Parrot flies in with hands-free stereo

Here at Stuff, we usually judge a piece of kit on its design, features and how well it performs. But sometimes, on very rare occasions, we’re swayed s

Here at Stuff, we usually judge a piece of kit on its design, features and how well it performs. But sometimes, on very rare occasions, we’re swayed simply on the grounds of shameless punning. The Parrot Rhythm n’Blue is a case in point.

Named for its twin prowess as a car stereo and a Bluetooth hands-free calling kit, the Rhythm is Parrot’s first foray from the dashboard and into the space where our head units live.

As well as saving you from the long, Inspector Gadget-like arm of the law, the hands-free side of things is fairly advanced. The unit can make and take voice calls, dial out using your phone’s preset voice recognition tags and mute music when a call starts.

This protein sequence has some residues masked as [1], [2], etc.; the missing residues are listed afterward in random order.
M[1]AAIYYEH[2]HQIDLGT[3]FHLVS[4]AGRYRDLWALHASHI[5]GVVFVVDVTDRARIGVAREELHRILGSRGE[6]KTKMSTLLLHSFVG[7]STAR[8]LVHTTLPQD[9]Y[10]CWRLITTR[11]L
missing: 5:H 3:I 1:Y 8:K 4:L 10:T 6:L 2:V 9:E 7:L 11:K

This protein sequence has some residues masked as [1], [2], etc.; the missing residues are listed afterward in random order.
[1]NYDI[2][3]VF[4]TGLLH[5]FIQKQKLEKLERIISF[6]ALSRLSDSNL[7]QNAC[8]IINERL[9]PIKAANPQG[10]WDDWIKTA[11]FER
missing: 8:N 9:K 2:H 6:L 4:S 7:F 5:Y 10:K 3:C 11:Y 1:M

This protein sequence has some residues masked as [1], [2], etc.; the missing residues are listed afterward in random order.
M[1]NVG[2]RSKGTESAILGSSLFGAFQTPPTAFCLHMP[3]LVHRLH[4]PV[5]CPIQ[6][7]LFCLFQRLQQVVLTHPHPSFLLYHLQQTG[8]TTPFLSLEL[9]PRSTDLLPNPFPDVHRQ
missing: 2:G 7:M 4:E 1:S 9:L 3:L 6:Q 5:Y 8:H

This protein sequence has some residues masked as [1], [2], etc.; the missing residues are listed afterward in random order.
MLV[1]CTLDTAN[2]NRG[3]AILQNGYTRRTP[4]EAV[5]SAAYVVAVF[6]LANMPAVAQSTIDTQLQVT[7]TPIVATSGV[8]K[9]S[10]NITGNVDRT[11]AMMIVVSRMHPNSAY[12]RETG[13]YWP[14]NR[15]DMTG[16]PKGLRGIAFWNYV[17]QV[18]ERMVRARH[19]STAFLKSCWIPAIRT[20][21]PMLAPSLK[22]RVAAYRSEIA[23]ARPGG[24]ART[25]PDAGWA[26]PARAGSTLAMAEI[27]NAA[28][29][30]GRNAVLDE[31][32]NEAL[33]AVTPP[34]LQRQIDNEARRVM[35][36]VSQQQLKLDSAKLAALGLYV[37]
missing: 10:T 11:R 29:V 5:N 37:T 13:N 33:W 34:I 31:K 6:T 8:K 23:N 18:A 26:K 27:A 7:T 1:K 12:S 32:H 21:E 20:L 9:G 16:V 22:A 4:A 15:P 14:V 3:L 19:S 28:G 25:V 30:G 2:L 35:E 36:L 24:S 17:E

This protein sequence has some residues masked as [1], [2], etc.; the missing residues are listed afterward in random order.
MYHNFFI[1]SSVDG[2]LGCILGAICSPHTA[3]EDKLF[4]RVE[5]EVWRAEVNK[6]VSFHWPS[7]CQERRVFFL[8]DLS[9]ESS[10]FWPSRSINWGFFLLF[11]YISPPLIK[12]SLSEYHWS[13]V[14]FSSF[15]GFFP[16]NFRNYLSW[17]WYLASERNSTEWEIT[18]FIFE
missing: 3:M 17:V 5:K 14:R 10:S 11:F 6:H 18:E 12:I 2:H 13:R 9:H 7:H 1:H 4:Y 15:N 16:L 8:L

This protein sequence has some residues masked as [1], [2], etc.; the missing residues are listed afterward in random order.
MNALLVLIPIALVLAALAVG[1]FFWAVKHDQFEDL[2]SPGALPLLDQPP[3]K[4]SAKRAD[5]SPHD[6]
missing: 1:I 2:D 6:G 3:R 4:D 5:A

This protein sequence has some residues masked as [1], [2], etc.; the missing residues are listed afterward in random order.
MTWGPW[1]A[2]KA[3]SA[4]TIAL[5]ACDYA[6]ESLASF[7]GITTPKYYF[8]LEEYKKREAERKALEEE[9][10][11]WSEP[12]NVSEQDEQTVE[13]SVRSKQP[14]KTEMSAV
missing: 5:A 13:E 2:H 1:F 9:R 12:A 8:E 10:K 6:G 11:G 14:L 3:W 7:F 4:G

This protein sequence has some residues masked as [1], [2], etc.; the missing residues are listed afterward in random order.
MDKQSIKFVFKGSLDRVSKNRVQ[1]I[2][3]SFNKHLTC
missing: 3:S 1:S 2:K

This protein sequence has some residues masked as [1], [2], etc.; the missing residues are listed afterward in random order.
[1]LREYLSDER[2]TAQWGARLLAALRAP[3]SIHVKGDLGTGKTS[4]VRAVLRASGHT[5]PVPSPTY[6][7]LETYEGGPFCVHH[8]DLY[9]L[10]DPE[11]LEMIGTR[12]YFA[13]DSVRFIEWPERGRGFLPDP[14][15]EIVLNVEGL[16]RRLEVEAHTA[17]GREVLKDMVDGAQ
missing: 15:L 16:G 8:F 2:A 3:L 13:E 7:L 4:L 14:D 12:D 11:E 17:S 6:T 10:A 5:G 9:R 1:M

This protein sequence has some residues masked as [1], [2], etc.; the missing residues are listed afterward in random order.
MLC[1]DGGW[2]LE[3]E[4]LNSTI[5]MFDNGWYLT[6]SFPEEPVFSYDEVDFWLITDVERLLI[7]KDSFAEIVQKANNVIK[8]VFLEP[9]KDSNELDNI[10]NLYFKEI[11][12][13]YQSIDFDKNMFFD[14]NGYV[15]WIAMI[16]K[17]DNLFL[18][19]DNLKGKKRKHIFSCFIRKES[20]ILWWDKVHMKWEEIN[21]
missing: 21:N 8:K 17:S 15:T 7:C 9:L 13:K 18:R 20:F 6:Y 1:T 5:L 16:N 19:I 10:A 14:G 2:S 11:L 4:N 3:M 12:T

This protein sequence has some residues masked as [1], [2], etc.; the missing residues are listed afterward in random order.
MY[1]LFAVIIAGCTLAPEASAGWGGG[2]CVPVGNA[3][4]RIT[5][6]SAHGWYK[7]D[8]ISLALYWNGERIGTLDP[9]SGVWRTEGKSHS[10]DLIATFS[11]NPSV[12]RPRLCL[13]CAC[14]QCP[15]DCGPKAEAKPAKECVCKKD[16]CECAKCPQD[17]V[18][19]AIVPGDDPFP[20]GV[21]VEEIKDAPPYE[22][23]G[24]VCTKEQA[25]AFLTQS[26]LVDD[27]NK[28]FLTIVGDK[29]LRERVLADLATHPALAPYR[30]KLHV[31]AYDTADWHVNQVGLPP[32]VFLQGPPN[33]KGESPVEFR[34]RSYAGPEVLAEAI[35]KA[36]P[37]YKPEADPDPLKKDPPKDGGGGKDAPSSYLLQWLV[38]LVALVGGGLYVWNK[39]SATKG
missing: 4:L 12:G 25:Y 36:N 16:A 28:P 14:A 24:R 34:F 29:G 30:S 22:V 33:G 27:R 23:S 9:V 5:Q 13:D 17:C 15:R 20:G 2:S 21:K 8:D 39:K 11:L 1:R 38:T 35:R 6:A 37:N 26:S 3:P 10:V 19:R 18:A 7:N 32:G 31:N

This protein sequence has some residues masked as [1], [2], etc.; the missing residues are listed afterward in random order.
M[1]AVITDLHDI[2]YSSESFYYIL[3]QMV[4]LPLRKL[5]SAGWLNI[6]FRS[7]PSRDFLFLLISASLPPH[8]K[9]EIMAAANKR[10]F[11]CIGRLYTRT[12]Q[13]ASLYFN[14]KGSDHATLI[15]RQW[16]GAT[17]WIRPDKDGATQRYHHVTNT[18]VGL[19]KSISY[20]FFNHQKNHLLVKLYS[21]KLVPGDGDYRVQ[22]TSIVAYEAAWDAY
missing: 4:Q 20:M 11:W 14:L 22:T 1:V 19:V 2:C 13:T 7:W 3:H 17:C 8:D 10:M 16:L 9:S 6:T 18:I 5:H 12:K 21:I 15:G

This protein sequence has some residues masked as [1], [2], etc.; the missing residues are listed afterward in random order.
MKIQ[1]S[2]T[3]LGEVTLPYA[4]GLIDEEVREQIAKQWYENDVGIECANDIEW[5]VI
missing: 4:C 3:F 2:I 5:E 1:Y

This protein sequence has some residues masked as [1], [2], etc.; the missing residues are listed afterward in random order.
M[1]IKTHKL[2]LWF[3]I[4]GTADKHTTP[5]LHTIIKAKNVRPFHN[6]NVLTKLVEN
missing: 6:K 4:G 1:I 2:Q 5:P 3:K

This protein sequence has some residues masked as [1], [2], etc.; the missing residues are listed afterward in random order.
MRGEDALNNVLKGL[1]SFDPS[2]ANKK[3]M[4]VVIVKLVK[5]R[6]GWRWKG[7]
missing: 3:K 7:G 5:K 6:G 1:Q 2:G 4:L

Impressively, it’ll work with any Bluetooth mob – there’s no smartphone-only elitism here – and will copy and sync your address book to its memory so you can see who’s calling and hit the reject button where necessary. There’s even a mobile-style keypad on the front for dialing out.

The Rhythm’s big advantage over dash and sun visor-attached Bluetooth hands-frees – such as this week’s new Sony Eric HCB-100 – is that all the audio gets piped over your car’s speakers. For sound quality, that’s hard to beat.

The music side of the equation’s fairly Triassic by car stereo standards, featuring an AM/FM radio – what, no DAB? – and an MP3-compatible CD player.

It’s on sale now for a reasonable £180, though you’ll either need a bit of motoring know-how or the likes of Halford to get it fitted. Find out more at Parrot's site.

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